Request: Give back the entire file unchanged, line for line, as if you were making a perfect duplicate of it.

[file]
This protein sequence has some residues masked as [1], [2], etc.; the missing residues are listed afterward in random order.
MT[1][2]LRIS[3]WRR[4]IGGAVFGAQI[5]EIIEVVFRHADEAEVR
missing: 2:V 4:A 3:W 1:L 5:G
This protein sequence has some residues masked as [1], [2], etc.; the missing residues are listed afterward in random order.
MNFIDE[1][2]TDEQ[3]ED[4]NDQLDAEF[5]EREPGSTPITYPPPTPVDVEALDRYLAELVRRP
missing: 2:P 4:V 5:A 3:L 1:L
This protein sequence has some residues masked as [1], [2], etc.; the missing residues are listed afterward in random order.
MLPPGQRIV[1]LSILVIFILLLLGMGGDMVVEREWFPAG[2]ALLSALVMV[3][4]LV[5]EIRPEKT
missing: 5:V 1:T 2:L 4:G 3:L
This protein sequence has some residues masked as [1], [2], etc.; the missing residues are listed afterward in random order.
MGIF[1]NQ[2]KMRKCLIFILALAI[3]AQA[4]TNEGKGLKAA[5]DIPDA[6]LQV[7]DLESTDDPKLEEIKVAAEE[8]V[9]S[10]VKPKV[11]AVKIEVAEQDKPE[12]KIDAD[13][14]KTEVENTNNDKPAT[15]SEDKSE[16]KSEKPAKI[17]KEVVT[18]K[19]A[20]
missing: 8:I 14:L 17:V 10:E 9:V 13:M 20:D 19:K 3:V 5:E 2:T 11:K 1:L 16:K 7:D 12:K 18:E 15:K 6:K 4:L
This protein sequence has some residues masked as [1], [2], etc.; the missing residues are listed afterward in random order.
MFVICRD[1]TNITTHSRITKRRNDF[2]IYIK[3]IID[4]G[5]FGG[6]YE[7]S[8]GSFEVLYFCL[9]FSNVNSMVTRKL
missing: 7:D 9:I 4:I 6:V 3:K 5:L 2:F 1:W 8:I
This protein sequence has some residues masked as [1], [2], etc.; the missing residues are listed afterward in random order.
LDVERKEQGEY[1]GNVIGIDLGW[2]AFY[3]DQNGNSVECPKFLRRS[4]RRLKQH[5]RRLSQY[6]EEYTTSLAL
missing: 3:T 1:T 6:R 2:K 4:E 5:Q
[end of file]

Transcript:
This protein sequence has some residues masked as [1], [2], etc.; the missing residues are listed afterward in random order.
MT[1][2]LRIS[3]WRR[4]IGGAVFGAQI[5]EIIEVVFRHADEAEVR
missing: 2:V 4:A 3:W 1:L 5:G
This protein sequence has some residues masked as [1], [2], etc.; the missing residues are listed afterward in random order.
MNFIDE[1][2]TDEQ[3]ED[4]NDQLDAEF[5]EREPGSTPITYPPPTPVDVEALDRYLAELVRRP
missing: 2:P 4:V 5:A 3:L 1:L
This protein sequence has some residues masked as [1], [2], etc.; the missing residues are listed afterward in random order.
MLPPGQRIV[1]LSILVIFILLLLGMGGDMVVEREWFPAG[2]ALLSALVMV[3][4]LV[5]EIRPEKT
missing: 5:V 1:T 2:L 4:G 3:L
This protein sequence has some residues masked as [1], [2], etc.; the missing residues are listed afterward in random order.
MGIF[1]NQ[2]KMRKCLIFILALAI[3]AQA[4]TNEGKGLKAA[5]DIPDA[6]LQV[7]DLESTDDPKLEEIKVAAEE[8]V[9]S[10]VKPKV[11]AVKIEVAEQDKPE[12]KIDAD[13][14]KTEVENTNNDKPAT[15]SEDKSE[16]KSEKPAKI[17]KEVVT[18]K[19]A[20]
missing: 8:I 14:L 17:V 10:E 9:V 13:M 20:D 19:K 3:V 5:E 2:T 11:K 1:L 16:K 7:D 12:K 18:E 15:K 6:K 4:L
This protein sequence has some residues masked as [1], [2], etc.; the missing residues are listed afterward in random order.
MFVICRD[1]TNITTHSRITKRRNDF[2]IYIK[3]IID[4]G[5]FGG[6]YE[7]S[8]GSFEVLYFCL[9]FSNVNSMVTRKL
missing: 7:D 9:I 4:I 6:V 3:K 5:L 2:F 1:W 8:I
This protein sequence has some residues masked as [1], [2], etc.; the missing residues are listed afterward in random order.
LDVERKEQGEY[1]GNVIGIDLGW[2]AFY[3]DQNGNSVECPKFLRRS[4]RRLKQH[5]RRLSQY[6]EEYTTSLAL
missing: 3:T 1:T 6:R 2:K 4:E 5:Q